“While the nascent real estate recovery and elevated loan resolutions are grounds for cautious optimism, it is still too early to say that CMBS delinquencies have reached a peak,” said Mary MacNeill, a managing director at Fitch. “There are still overleveraged loans that may potentially slip into payment default, meaning that CMBS delinquency volatility may persist.
In April, the delinquency rate for US commercial real estate loans in CMBS increased 23bp — the highest reading in the history of the CMBS market, according to Trepp. The 23bp uptick is the biggest since December’s 27bp jump and indicates that the improvement in the legacy CMBS market may “continue to be bumpy in the near term,” the data provider said.
However, as post-maturity loan resolutions continue (including loan modifications), the outcome could show some surprising CMBS upside for investors.
Moreover, properties that had significant amounts of CMBS debt and were expected to take large losses might yet be rescued and recapitalized, taking the worst fears about the direction of commercial real estate off the table.
For example, this past week, an investor group led by Bain Capital announced the purchase of World Market Center in Las Vegas, as well as International Home Furnishings Center and High Point Furniture Mart in North Carolina, for a total of approximately US$1bn.
By doing so, all of the properties have been recapitalized with significant equity investments, according to RBS. Both World Market Center and High Point Furniture Mart were encumbered by a significant amount of CMBS debt that was previously in default. The recapitalization likely avoids losses on these CMBS loans that may have otherwise been enormous, RBS said.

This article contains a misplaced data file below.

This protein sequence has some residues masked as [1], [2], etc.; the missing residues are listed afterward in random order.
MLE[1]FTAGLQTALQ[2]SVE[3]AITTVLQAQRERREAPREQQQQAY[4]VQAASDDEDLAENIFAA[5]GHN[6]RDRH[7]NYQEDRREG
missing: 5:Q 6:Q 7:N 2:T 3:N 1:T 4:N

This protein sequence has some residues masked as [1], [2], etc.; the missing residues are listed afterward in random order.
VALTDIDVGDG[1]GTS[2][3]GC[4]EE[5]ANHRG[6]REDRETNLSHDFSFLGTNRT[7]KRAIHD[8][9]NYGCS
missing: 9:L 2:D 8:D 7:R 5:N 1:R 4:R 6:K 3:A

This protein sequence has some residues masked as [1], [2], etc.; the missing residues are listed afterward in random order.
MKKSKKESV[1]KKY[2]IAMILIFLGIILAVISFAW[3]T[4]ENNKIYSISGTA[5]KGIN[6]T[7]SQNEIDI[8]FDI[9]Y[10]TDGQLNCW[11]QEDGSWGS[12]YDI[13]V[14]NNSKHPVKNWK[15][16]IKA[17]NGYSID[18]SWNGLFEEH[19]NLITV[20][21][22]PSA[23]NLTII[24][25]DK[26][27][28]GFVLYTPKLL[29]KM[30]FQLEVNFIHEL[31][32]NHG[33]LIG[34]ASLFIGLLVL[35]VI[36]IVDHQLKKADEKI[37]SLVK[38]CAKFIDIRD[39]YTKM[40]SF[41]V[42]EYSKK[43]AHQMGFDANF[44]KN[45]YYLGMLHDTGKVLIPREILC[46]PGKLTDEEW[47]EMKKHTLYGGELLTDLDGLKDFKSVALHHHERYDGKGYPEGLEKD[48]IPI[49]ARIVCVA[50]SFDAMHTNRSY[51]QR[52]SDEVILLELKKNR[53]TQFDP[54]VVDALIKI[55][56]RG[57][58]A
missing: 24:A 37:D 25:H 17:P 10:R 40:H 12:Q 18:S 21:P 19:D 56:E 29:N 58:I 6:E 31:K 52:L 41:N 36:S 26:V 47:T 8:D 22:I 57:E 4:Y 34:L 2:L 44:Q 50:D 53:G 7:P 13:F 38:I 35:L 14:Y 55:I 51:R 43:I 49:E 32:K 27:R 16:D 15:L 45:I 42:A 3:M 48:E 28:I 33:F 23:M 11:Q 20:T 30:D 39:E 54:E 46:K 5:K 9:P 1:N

INVESTORS REMAIN OPTIMISTIC
There are still several factors that may put downward pressure on the delinquency rate: First, the 2010 CMBS deals generally have performed better and are current, so will eventually push the rate lower. Second, special servicers have been resolving a greater number of troubled legacy CMBS loans than they were 18 months ago, Trepp said.
Moreover, term defaults have resulted in lower loss severities (sub 40%), according to Amherst’s Wheeler.
Loss severities in the first quarter of 2011 averaged 37.6% overall, down significantly from levels that averaged 64.2% in Q3 2010 and 56.6% in Q4 2010.
Investors may need to continue doing their own due diligence in order to highlight the bonds that can benefit the most from an ongoing improvement in the overall economy.
Tracking losses is certainly one important aspect of this due diligence.
Transaction losses can vary widely by vintage, and even on a deal-by-deal basis. For example, in Amherst’s sampling of CMBS bonds, many of the 2005 certificates might take transaction losses that range from 4.6%-10.3%, while some 2007 transactions could see losses as low as 4.0%.
Given this difference, it is difficult to frame expectations by vintage alone and there is clear relative value on a deal-by-deal basis, whereas the market is anticipating generic vintage-based losses in the 10%-20% range, Wheeler wrote.
Some even say that the rating agencies went too far in tightening their CMBS criteria. There are cases where it becomes clear that rating agencies have made their CMBS bond assumptions too conservative relative to actual performance.
For example, Wheeler cites several bonds that have been downgraded below investment grade, but show no losses under Amherst’s new stress-case scenario, which has recently become more conservative. These bonds may have the potential to be upgraded by the rating agencies, he added.